4. If you run like this for a while you will start to get backfiring, and the bike will start to run on three and then two cylinders, and perhaps eventually not at all.
But don't worry, fixing this problem is easy. It will be especially easy if you are the one who switched the jets in the first place. You just have to take your carburetor rack off of the bike, and remove the four bowls from the bottom. Look at the main and pilot jets in each of the four carburetors. The main jet should have a biiger hole and will have a tiny stamped number that should be around 120 or 130 on the top. The idle jet should have a small hole and a tiny stamped number around 15 or 20 in the top. Be sure that the jets are in the right places, and put your carburetors back together. It is also a good idea to get new spark plugs after you correct the problems, or thoroughly clean your old ones as carbon buildup on the spark plugs may cause a weak spark.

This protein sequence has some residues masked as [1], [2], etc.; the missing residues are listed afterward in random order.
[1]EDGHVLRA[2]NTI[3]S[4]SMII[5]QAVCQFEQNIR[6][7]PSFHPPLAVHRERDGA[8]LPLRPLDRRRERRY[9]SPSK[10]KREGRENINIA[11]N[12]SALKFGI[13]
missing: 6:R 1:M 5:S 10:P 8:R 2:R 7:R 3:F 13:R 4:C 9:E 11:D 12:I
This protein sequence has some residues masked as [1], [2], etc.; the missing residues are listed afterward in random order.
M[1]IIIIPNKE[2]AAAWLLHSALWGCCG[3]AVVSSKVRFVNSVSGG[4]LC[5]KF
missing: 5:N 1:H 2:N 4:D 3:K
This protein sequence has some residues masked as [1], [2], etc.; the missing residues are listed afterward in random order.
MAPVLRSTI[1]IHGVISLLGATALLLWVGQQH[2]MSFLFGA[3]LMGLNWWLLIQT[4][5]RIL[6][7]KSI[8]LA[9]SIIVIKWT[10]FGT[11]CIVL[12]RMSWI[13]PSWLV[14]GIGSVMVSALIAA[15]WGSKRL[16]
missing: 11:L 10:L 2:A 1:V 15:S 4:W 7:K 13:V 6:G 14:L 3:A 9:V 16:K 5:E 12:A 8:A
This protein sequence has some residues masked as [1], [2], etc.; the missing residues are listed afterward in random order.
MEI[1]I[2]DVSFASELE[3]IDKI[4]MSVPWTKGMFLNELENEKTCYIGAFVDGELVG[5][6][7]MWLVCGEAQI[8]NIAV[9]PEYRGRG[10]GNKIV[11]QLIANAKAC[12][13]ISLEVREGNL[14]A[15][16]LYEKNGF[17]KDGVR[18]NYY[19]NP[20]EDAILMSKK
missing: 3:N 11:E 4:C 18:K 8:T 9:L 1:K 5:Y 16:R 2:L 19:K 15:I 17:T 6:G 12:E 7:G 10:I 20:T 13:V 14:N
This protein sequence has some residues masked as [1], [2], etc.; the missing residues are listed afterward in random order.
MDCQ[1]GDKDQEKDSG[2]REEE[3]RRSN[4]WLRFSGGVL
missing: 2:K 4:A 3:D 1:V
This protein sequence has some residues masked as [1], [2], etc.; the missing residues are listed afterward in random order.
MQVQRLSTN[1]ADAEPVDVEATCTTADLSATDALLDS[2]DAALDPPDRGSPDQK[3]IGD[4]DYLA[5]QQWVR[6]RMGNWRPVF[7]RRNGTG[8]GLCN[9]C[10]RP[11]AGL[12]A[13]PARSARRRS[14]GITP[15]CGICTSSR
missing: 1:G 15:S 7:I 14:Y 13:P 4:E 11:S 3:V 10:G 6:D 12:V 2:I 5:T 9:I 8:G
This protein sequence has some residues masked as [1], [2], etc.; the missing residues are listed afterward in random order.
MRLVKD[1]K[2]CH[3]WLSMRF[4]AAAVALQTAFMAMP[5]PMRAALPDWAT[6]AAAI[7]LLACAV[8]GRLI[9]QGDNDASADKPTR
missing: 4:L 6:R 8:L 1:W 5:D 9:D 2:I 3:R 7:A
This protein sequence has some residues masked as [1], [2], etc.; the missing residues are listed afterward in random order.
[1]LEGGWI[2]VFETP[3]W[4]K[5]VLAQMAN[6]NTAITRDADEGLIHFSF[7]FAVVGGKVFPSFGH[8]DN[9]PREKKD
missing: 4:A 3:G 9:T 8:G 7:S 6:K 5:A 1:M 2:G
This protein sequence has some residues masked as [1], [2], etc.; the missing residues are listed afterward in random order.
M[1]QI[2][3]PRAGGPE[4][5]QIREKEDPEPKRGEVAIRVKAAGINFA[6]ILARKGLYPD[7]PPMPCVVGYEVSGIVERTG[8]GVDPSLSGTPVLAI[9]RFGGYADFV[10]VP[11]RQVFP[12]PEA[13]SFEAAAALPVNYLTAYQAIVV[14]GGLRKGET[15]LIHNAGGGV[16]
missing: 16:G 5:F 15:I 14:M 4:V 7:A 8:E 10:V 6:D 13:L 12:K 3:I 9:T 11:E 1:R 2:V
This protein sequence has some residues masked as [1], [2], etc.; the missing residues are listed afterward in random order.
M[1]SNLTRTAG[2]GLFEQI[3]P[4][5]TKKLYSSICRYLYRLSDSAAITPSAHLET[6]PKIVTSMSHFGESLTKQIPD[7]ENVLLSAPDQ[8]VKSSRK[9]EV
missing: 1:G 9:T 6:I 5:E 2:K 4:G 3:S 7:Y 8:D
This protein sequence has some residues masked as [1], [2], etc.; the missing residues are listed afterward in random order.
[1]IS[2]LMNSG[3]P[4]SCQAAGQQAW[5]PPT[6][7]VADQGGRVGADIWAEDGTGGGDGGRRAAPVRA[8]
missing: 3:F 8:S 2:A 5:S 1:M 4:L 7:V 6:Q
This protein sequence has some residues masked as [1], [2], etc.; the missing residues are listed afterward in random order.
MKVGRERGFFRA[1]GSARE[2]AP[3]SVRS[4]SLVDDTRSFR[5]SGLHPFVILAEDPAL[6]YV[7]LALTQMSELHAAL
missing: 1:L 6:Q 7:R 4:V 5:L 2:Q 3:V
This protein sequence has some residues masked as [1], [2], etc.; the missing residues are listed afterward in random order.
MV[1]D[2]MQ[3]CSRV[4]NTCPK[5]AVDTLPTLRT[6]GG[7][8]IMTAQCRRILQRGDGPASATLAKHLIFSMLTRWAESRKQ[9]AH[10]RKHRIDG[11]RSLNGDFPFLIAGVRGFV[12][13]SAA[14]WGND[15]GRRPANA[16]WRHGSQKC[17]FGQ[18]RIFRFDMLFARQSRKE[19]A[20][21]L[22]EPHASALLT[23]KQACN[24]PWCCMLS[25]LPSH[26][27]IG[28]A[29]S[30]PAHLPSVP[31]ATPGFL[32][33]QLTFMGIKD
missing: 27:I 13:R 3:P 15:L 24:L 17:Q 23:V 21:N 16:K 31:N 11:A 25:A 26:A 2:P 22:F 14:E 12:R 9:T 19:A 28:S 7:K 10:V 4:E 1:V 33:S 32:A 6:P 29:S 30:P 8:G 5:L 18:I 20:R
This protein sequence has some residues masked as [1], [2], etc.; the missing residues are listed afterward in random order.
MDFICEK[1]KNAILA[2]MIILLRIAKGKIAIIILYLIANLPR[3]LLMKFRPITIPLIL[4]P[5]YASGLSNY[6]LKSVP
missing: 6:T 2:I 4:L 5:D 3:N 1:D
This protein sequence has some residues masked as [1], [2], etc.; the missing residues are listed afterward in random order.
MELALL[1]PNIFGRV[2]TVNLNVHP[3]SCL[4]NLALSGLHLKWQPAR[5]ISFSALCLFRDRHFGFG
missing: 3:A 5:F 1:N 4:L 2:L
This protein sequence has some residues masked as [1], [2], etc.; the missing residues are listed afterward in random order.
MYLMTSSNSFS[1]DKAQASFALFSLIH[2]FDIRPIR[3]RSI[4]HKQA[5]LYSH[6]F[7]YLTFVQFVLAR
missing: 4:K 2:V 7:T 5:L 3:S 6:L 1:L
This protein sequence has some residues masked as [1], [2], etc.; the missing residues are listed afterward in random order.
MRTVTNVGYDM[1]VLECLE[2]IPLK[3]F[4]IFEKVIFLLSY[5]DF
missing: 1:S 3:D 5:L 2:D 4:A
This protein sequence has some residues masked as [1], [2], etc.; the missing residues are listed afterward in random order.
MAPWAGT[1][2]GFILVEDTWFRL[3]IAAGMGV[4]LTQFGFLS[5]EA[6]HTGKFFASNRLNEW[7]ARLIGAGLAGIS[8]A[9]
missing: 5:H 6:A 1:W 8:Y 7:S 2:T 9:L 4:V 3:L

In the attached picture the main jet is toward the bottom, and the idle jet is on the top.

Good Luck,

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Re jet the carburetors

Carburetors supply a mixture of gasoline and air to the engine. The gas comes out of little things called “jets” (usually a pilot jet needle jet and main jet). If you modify your airbox or exhaust to flow more freely you get more air going through your system. This often means that there is not enough gasoline so the engine runs badly. “Rejetting” means replacing or modifying some of these jets so as to supply gasoline differently than stock, usually more gasoline than stock. If done correctly, this allows your engine to generate more power, run a little cooler, start and run smoother and get worse mileage. ,,,